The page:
It's Best to Explore this One-of-a-kind Country in Spring or Fall
Japan is an excellent choice for an overseas trip with children. It has a one-of-a-kind culture, clean and colorful, and makes for a family adventure that kids aren't likely to forget. A little planning goes a long way, but that planning is essential, from when to go, to how to get about, to understanding basic traveling tips. Here are the bones of what you need to know if you are organizing a family trip to Japan.
When to Go
Yes, the kids are out of school from June through September, but sorry! Those are some of the worst months to visit Japan. June and July are the rainy season, during which it rains, not daily, but a lot and heavily. It's hard to have fun with youngsters who are wet and cranky.
After that, the country turns hot and painfully humid. Then comes typhoon season, with storms at sea and thunderstorms on land. As September ends, so does typhoon season. This is the perfect time to visit Japan, yes, just as school starts back up.
October and November are beautiful months, with cool, pleasant days and the local shrubs and maples turning brilliant colors against the indigo skies. You're sure to see more chrysanthemum shows in Japan at this time than you will the rest of your life. You can tour popular maple-viewing sites and take in a wealth of autumn festivals.
The other great option is visiting in spring, where cherry blossoms and plum blossoms burst into brief but spectacular flower. Kids will love the festival atmosphere.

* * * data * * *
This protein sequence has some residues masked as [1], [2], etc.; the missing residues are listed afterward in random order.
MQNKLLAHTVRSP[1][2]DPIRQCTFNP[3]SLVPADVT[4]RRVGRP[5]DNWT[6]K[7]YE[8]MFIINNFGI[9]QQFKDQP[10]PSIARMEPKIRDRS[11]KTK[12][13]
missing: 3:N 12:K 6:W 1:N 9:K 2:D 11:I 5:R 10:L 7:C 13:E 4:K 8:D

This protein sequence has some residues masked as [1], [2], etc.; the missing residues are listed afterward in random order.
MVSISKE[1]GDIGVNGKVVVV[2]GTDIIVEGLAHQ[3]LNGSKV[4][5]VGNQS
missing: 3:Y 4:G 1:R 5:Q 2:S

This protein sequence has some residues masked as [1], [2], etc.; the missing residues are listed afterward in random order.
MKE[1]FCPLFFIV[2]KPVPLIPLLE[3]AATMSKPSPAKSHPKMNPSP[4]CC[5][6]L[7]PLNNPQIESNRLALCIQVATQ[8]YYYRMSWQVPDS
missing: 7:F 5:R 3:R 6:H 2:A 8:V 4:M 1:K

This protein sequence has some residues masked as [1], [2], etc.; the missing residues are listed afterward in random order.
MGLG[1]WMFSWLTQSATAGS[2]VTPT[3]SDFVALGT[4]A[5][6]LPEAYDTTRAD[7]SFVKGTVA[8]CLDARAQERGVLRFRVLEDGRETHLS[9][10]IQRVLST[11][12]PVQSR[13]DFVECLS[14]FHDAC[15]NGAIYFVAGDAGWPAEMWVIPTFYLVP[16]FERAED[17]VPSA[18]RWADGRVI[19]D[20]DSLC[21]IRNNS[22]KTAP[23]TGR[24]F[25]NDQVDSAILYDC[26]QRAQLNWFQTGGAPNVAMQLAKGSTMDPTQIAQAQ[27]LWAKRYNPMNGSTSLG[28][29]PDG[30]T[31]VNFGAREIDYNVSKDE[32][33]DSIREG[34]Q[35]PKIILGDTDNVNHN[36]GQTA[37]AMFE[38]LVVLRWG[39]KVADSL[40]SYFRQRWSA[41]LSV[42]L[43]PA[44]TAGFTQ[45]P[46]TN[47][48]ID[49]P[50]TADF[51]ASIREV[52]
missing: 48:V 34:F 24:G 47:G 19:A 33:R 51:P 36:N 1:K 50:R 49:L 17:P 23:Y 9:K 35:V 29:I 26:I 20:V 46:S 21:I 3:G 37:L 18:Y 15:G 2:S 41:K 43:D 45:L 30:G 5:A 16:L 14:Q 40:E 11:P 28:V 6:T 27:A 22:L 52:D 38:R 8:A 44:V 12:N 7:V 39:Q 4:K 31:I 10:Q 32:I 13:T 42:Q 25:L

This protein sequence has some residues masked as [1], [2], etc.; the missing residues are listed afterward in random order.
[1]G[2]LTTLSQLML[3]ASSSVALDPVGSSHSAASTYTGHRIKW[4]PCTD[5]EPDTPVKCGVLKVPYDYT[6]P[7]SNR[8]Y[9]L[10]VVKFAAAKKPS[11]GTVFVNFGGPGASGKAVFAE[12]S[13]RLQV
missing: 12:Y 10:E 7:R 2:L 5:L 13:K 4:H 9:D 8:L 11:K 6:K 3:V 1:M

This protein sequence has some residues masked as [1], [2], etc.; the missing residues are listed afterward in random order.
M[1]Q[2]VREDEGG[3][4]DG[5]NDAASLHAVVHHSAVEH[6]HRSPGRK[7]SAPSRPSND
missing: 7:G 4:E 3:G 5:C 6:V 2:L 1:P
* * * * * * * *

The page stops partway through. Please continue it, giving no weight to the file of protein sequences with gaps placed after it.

Above all, avoid traveling on New Year's, during Golden Week (April 29 to May 5) and during the Obon Festival in the middle of August. Most everything is booked solid and very expensive.
Getting into Training
Most kids love train travel, with the countryside speeding by the window. That means they will love Japan, since railroads are the most efficient way to travel around the country.
Whether you take the famous Shinkansen bullet train (that flashes over Japan at 187 mph) or an electric streetcar, you'll find Japanese trains to be comfortable, clean, safe and delightfully on time. Most have washrooms, drinking fountains and toilets.
Buy reserved seats if you can. It's pretty hard to jump for an open seat when you have one eye on the kids. And kids between six and 11 ride for half-price, while those under six are free. Trains give priority seating to seniors, the disabled, pregnant passengers and passengers with young children, but, like in the U.S., many passengers ignore this.
Tips for Traveling with Kids
Don't skip Tokyo. Your children will love the pop culture, lively colors and feeling of animation. Visit Tokyo Dome City for kiddie rides and a roller coaster in the center of the city.
But don't stay there. Be sure to wedge in some beach time in family friendly subtropical Okinawa. Try Taketomi, a car-free island with bikes to rent and lovely beaches.
Food can cause issues if your kids don't like to try new types of meals. It's probably not a problem worth ruining the trip over, so you can easily buy food at supermarkets, bakeries, fast-food restaurants and convenience stores if that will keep them happy.
Look for hostels with family rooms or four-person dorm rooms. Ideally, find rooms with kitchen facilities.
From Alaska to California, from France's Basque Country to Mexico's Pacific Coast, Teo Spengler has dug the soil, planted seeds and helped trees, flowers and veggies thrive. World traveler, professional writer and consummate gardener, Spengler earned a BA from U.C. Santa Cruz, a law degree from Berkeley's Boalt Hall, and an MA and MFA from San Francisco State. She currently divides her life between San Francisco and southwestern France.